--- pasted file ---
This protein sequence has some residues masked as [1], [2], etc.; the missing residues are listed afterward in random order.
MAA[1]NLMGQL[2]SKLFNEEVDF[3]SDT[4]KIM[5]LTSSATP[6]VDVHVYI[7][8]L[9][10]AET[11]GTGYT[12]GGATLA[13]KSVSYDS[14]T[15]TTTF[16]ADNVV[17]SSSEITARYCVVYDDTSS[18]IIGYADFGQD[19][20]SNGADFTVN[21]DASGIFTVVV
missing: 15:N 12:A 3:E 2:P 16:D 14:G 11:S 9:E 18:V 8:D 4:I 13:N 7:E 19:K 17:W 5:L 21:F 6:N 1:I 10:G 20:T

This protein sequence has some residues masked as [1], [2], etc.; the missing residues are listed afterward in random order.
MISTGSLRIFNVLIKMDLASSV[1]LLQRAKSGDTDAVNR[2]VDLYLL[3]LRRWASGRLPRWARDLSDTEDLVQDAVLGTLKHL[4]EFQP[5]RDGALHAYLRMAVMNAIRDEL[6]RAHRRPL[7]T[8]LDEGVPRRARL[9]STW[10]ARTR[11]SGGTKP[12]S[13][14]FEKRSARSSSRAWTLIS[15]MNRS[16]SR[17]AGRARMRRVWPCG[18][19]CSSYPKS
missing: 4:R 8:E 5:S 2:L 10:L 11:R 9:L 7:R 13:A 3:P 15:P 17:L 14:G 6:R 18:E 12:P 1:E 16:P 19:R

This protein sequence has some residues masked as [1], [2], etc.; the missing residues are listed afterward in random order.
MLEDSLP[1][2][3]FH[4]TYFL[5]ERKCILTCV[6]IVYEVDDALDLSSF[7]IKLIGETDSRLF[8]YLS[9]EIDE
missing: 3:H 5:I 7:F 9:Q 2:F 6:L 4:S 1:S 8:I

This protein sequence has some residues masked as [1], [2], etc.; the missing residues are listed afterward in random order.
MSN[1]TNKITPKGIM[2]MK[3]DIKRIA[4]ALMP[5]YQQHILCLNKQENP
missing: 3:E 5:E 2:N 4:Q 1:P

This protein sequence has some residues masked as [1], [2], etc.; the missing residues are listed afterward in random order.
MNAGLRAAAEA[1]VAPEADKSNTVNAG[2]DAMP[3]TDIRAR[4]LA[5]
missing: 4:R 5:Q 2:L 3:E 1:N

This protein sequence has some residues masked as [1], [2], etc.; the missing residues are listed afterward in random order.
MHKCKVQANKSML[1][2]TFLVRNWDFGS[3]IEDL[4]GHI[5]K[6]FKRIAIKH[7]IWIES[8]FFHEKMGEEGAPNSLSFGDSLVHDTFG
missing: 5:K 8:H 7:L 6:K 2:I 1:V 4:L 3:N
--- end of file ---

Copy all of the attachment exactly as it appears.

This protein sequence has some residues masked as [1], [2], etc.; the missing residues are listed afterward in random order.
MAA[1]NLMGQL[2]SKLFNEEVDF[3]SDT[4]KIM[5]LTSSATP[6]VDVHVYI[7][8]L[9][10]AET[11]GTGYT[12]GGATLA[13]KSVSYDS[14]T[15]TTTF[16]ADNVV[17]SSSEITARYCVVYDDTSS[18]IIGYADFGQD[19][20]SNGADFTVN[21]DASGIFTVVV
missing: 15:N 12:A 3:E 2:P 16:D 14:G 11:S 9:E 18:V 8:D 4:I 13:N 7:E 19:K 17:W 5:L 21:F 6:N 1:I 10:G 20:T

This protein sequence has some residues masked as [1], [2], etc.; the missing residues are listed afterward in random order.
MISTGSLRIFNVLIKMDLASSV[1]LLQRAKSGDTDAVNR[2]VDLYLL[3]LRRWASGRLPRWARDLSDTEDLVQDAVLGTLKHL[4]EFQP[5]RDGALHAYLRMAVMNAIRDEL[6]RAHRRPL[7]T[8]LDEGVPRRARL[9]STW[10]ARTR[11]SGGTKP[12]S[13][14]FEKRSARSSSRAWTLIS[15]MNRS[16]SR[17]AGRARMRRVWPCG[18][19]CSSYPKS
missing: 4:R 8:E 5:S 2:L 10:L 11:R 9:L 7:R 13:A 3:P 15:P 17:L 14:G 6:R 18:E 12:P 1:E 16:P 19:R

This protein sequence has some residues masked as [1], [2], etc.; the missing residues are listed afterward in random order.
MLEDSLP[1][2][3]FH[4]TYFL[5]ERKCILTCV[6]IVYEVDDALDLSSF[7]IKLIGETDSRLF[8]YLS[9]EIDE
missing: 3:H 5:I 7:F 9:Q 2:F 6:L 4:S 1:S 8:I

This protein sequence has some residues masked as [1], [2], etc.; the missing residues are listed afterward in random order.
MSN[1]TNKITPKGIM[2]MK[3]DIKRIA[4]ALMP[5]YQQHILCLNKQENP
missing: 3:E 5:E 2:N 4:Q 1:P

This protein sequence has some residues masked as [1], [2], etc.; the missing residues are listed afterward in random order.
MNAGLRAAAEA[1]VAPEADKSNTVNAG[2]DAMP[3]TDIRAR[4]LA[5]
missing: 4:R 5:Q 2:L 3:E 1:N

This protein sequence has some residues masked as [1], [2], etc.; the missing residues are listed afterward in random order.
MHKCKVQANKSML[1][2]TFLVRNWDFGS[3]IEDL[4]GHI[5]K[6]FKRIAIKH[7]IWIES[8]FFHEKMGEEGAPNSLSFGDSLVHDTFG
missing: 5:K 8:H 7:L 6:K 2:I 1:V 4:L 3:N